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When I peruse a jQuery-driven JavaScript source file, I see functions defined like so:

$(document).ready(function() {
    ...
});

$(function {
    ...
});

I think I understand the first one: I assume its a function to fire once the entire page is downloaded, yes? If not please correct me!

What really confuses me is the second one. Is this an anonymous function? How/where does it get called? When does it get called (page load)?

I guess I'm used to seeing JavaScript function written the old way:

function myFunction() {
    ...
}

Then I just call myFunction anytime I need it. How does this "old" way compare to jQuery's constructs? Thanks for helping me understand any of this confusion!

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You should read the jQuery api. –  zzzzBov Sep 18 '12 at 16:51
    
Both are functionally the same. The second is a shorthand version of the first. –  Shmiddty Sep 18 '12 at 17:21

1 Answer 1

up vote 4 down vote accepted

The second function is just a short-hand method for the first method. Both register a callback for the document's "ready" event.

http://api.jquery.com/ready/

All three of the following syntaxes are equivalent:

$(document).ready(handler)
$().ready(handler) (this is not recommended)
$(handler)

EDIT:
The ready event actually fires when the DOM can be safely updated. The event will be raised before external resources like images are fully loaded, but most browsers appear to wait for extenal CSS to finish loading before calling it since scripts often depend on the layout calculations to be complete. The shorthand method jQuery method is very common since it provides an easy to remember and direct method for scripts to change the DOM when it's, well, "ready" for the script.

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Thanks @jimp (+1) - So if I write custom functions that have nothing to do with jQuery, is it standard to still use the "old" way (non-$(function...)? –  IAmYourFaja Sep 18 '12 at 16:51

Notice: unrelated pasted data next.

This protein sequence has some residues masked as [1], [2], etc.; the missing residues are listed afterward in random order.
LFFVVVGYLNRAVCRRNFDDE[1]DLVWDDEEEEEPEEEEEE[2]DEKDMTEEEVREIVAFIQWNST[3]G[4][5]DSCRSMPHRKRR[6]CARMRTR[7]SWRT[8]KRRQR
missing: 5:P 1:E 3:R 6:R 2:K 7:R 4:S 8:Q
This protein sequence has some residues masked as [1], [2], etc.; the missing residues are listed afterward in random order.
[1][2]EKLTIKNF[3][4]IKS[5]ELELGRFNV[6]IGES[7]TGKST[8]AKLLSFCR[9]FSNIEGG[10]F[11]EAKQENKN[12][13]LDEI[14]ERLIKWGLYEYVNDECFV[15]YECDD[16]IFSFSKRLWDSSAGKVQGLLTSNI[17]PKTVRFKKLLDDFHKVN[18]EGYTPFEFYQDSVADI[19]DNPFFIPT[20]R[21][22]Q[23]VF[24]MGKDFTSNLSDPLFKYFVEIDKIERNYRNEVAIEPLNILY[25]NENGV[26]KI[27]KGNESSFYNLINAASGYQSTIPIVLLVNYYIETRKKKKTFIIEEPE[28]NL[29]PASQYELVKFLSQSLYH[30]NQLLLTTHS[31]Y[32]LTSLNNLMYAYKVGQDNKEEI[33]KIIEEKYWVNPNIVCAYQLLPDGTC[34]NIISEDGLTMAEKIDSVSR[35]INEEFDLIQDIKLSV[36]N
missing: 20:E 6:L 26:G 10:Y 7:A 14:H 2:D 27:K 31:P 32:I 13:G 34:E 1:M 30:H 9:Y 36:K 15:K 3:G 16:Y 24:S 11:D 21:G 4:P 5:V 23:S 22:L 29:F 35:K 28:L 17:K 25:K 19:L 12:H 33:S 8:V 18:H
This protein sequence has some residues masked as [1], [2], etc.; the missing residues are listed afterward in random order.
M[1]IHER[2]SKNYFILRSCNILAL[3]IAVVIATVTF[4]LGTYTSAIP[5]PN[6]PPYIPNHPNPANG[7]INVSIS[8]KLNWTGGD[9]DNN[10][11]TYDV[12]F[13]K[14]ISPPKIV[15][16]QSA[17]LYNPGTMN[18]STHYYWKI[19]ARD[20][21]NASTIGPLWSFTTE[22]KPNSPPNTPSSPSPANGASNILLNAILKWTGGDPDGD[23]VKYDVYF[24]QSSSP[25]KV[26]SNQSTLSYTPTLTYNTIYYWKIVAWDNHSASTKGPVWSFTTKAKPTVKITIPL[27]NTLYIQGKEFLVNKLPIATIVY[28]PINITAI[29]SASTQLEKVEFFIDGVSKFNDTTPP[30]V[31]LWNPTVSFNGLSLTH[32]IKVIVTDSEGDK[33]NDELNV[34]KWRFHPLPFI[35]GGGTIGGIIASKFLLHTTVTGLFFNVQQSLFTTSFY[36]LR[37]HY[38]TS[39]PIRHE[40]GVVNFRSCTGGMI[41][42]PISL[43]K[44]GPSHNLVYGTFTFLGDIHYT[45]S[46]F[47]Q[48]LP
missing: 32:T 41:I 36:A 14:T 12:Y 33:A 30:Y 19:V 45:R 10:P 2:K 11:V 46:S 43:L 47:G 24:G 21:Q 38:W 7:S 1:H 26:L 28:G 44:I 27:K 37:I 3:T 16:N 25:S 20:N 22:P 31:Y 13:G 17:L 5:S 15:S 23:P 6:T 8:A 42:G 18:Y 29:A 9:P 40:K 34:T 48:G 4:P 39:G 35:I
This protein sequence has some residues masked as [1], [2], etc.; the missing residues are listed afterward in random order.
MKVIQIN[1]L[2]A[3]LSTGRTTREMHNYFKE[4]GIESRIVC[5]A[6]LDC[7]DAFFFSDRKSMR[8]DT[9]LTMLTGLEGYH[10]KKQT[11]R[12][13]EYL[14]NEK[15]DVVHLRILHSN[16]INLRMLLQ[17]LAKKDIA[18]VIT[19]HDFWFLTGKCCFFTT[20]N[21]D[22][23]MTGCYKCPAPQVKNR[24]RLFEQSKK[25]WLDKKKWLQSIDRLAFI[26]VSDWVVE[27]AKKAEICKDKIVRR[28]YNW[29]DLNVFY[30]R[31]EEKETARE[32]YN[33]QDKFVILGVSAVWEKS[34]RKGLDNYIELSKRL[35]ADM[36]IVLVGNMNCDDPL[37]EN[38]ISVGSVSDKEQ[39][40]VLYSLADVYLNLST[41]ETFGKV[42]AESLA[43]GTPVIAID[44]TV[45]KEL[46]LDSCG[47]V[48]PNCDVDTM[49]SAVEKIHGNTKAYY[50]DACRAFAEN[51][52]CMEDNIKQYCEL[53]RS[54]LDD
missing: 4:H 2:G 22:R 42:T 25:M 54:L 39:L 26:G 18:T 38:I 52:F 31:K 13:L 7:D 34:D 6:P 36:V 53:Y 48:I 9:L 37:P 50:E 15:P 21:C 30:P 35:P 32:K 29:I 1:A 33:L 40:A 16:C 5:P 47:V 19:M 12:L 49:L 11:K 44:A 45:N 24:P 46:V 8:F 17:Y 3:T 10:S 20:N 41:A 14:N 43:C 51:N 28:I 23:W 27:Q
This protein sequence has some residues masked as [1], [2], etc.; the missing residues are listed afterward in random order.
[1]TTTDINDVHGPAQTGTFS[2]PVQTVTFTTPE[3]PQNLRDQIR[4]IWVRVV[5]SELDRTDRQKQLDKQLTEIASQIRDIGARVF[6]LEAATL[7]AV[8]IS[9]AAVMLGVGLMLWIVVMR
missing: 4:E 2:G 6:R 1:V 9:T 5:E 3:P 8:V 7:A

functions in jquery have everything to do with jquery :) –  Teena Thomas Sep 18 '12 at 16:58
1  
The old way to define functions is still valid, but it isn't recommended often because it pollutes the global namespace. It is recommended to wrap global functions within a single object definition (thereby only using one entry in the global namespace), define them within an anonymous function, or define them locally with the var keyword. But you are free to use them, still perfectly valid. –  jimp Sep 18 '12 at 17:02
1  
@jimp - thanks (+1) and you have identified exactly what I suspected and have been confused over. One followup question for you: could you please provide an example of what you mean here? I guess my "mental block" with these anonymous functions is that I don't understand how they could ever be called. How can you call a name-less function? Thanks again (+1)! –  IAmYourFaja Sep 18 '12 at 19:24
    
You call it either immediately or through storing it in a variable. var func = function(msg) { alert(msg); }; func('hello'); or even (function(data) { /* do something */ })(mydata);. MDN has some good info on functions for more reading. –  jimp Sep 18 '12 at 22:40

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